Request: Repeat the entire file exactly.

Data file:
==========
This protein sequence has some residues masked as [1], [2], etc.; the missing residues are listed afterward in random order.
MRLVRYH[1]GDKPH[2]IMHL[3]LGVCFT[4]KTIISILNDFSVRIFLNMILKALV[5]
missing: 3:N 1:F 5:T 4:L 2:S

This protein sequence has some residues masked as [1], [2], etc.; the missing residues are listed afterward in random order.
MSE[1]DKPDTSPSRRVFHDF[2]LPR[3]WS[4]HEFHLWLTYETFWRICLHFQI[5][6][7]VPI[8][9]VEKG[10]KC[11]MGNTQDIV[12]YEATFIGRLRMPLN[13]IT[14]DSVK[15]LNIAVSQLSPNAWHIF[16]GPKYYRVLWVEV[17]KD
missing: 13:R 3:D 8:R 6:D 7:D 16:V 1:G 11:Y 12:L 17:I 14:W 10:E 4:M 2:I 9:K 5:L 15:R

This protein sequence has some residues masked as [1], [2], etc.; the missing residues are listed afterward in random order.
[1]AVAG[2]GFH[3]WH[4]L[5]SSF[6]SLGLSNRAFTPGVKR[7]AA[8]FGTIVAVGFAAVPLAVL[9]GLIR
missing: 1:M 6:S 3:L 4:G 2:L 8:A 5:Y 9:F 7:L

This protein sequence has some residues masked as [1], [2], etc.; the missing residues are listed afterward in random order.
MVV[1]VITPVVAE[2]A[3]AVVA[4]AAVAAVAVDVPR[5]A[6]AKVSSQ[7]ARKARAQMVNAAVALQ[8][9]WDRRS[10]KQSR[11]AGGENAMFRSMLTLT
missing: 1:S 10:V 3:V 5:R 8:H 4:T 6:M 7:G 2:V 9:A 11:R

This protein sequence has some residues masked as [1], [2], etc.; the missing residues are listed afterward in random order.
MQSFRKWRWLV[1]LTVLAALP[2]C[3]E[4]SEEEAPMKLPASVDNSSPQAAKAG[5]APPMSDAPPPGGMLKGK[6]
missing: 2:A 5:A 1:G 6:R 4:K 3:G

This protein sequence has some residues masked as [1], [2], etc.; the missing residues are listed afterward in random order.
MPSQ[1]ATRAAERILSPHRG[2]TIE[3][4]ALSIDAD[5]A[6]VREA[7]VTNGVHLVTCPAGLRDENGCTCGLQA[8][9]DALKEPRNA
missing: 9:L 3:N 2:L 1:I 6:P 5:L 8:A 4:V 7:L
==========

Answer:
This protein sequence has some residues masked as [1], [2], etc.; the missing residues are listed afterward in random order.
MRLVRYH[1]GDKPH[2]IMHL[3]LGVCFT[4]KTIISILNDFSVRIFLNMILKALV[5]
missing: 3:N 1:F 5:T 4:L 2:S

This protein sequence has some residues masked as [1], [2], etc.; the missing residues are listed afterward in random order.
MSE[1]DKPDTSPSRRVFHDF[2]LPR[3]WS[4]HEFHLWLTYETFWRICLHFQI[5][6][7]VPI[8][9]VEKG[10]KC[11]MGNTQDIV[12]YEATFIGRLRMPLN[13]IT[14]DSVK[15]LNIAVSQLSPNAWHIF[16]GPKYYRVLWVEV[17]KD
missing: 13:R 3:D 8:R 6:D 7:D 16:V 1:G 11:Y 12:L 17:I 14:W 10:E 4:M 2:I 9:K 5:L 15:R

This protein sequence has some residues masked as [1], [2], etc.; the missing residues are listed afterward in random order.
[1]AVAG[2]GFH[3]WH[4]L[5]SSF[6]SLGLSNRAFTPGVKR[7]AA[8]FGTIVAVGFAAVPLAVL[9]GLIR
missing: 1:M 6:S 3:L 4:G 2:L 8:A 5:Y 9:F 7:L

This protein sequence has some residues masked as [1], [2], etc.; the missing residues are listed afterward in random order.
MVV[1]VITPVVAE[2]A[3]AVVA[4]AAVAAVAVDVPR[5]A[6]AKVSSQ[7]ARKARAQMVNAAVALQ[8][9]WDRRS[10]KQSR[11]AGGENAMFRSMLTLT
missing: 1:S 10:V 3:V 5:R 8:H 4:T 6:M 7:G 2:V 9:A 11:R

This protein sequence has some residues masked as [1], [2], etc.; the missing residues are listed afterward in random order.
MQSFRKWRWLV[1]LTVLAALP[2]C[3]E[4]SEEEAPMKLPASVDNSSPQAAKAG[5]APPMSDAPPPGGMLKGK[6]
missing: 2:A 5:A 1:G 6:R 4:K 3:G

This protein sequence has some residues masked as [1], [2], etc.; the missing residues are listed afterward in random order.
MPSQ[1]ATRAAERILSPHRG[2]TIE[3][4]ALSIDAD[5]A[6]VREA[7]VTNGVHLVTCPAGLRDENGCTCGLQA[8][9]DALKEPRNA
missing: 9:L 3:N 2:L 1:I 6:P 5:L 8:A 4:V 7:L